Redo your “I do’s” (Part 2 of 2)
Maybe the stress of the first time the two of you married is something you don’t want to repeat. Maybe you really don’t want to renew your wedding vows because you’re stressed over money, the kids, the career/s, the in-laws, what others will think or—gulp—you really don’t think you’re in love with your spouse enough to actually do it a second time.
To speak specifically to what I just said about not loving your spouse enough to say “I do” again, hear me out. I think love needs all the space, time, and celebration it can get. Love needs to be loved. Love needs to be coddled, nurtured, and encouraged. You care for your vehicle enough to have its oil changed, why not care enough about love to care regularly for this, too?
Weddings can be money-draining events. But to renew your vows, your outlook, and your love story? We are really talking about a couple hundred bucks here, if that. Sure, a vowel renewal can easily cost thousands, but it doesn’t need to.
Let me change angles here. Parents with single children in the age range of 13 to 17 (or there about) have a concern. Who is my child dating, or who will my child date?
How do we, as a twosome, teach and model appropriate, affirming, and deeply loving relationships to our kids? This question can be dicey, even for the grown child in his or her twenties or even thirties. What can you say, really?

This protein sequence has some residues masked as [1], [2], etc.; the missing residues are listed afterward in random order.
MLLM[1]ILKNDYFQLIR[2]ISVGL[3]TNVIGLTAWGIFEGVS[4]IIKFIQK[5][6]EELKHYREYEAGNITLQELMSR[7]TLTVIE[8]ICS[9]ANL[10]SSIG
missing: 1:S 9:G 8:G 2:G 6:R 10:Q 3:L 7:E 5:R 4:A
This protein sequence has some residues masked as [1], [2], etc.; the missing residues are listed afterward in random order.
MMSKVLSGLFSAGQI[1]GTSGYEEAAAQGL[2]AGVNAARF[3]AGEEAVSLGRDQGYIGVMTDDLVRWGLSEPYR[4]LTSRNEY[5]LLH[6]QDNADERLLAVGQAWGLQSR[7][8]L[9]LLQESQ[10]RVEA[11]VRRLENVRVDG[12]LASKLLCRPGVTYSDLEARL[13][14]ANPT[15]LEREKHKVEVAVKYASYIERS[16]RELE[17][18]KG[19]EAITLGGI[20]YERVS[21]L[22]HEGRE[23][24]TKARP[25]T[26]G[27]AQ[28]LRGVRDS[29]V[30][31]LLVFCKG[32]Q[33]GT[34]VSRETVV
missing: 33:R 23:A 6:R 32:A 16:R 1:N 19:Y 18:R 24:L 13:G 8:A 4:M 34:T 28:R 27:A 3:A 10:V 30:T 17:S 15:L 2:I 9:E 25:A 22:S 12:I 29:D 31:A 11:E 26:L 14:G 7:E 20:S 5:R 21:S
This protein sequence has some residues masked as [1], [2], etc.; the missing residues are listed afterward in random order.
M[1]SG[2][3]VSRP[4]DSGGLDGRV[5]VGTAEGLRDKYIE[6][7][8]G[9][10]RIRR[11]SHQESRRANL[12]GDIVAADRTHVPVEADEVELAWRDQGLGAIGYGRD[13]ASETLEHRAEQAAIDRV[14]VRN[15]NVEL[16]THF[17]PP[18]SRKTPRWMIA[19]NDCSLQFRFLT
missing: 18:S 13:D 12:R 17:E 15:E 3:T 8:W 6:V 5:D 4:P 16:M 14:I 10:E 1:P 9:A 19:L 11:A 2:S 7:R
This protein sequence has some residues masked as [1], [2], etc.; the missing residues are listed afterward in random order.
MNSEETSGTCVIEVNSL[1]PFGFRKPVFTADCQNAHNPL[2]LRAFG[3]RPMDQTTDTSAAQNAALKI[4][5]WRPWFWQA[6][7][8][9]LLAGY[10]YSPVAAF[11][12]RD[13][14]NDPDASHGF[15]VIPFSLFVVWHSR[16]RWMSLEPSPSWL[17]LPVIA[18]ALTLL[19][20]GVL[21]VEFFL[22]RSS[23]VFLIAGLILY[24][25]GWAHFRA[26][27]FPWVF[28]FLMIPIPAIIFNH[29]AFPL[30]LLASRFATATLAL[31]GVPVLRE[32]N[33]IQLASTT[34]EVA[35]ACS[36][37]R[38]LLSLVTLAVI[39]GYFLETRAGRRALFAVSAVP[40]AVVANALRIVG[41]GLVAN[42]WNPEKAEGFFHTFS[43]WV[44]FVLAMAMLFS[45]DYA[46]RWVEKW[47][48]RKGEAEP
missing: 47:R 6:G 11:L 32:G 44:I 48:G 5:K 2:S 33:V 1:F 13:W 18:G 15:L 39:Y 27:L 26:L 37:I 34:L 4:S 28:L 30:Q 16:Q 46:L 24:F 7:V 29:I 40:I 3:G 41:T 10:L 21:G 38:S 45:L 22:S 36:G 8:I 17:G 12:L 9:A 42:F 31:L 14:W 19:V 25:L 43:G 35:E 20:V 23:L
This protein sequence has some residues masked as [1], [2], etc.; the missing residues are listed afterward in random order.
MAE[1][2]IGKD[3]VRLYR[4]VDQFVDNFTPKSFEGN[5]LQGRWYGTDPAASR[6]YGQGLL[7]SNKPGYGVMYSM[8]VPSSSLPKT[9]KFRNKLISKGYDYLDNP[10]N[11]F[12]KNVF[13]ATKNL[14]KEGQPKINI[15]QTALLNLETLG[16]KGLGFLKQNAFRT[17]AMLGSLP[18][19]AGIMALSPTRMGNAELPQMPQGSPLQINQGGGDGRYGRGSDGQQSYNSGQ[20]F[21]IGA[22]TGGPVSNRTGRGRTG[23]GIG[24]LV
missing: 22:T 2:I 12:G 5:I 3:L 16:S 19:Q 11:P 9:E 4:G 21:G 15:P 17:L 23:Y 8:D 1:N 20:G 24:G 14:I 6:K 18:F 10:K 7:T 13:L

An answer is you can say “I do” again. To teach what love is, and how to model for your children that, imperfect as you are as individuals and as a couple, you make choices about your marriage each day. Why not choose to show your kids, and the whole world, the power of commitment and the beauty of vows?
Maybe we have less marriages these days because we have more and more people not understanding exactly what marriage is. Marriage is hard. Marriage takes trust, silence, action, negotiation, loss, gain, trial, disagreement, tension, compromise, faith and patience. You are vulnerable in marriage. Your heart gets hurt in marriage, too.
So, why do it? After all, cohabitation is easy, less messy, and it’s an easier out if hardships come.
Eighteenth century Church of England clergyman Thomas Adam has said, “As God by creation made two of one, so again by marriage He made one of two.” Adam suggests that in marriage you find and you validate and authenticate your soulmate, your “other half” who completes you. As you take care of yourself, or should take care of yourself, you should also, by extension, take care of your spouse.
Renewing wedding vows is not for everyone, but then again, maybe it is. This can be planned or spur of the moment. Over a secular officiant (and I can speak more on this role), find a pastor so that God is intentionally involved, not alluded to or somehow assumed. You can do this in the church parking lot on a whim, in a park on purpose, or on your living couch because that just seems right. You don’t have to dress up (or down). You don’t have to exchange rings, but you do have to exchange words, vows.
It is true that some marriages need to dissolve. And according to Paul in 1 Corinthians 7a, being single is a great choice for many. But for most couples, give love its place and space. Renew your “I do’s.”
This blog first appeared in The Susquehanna Independent on August 28, 2019.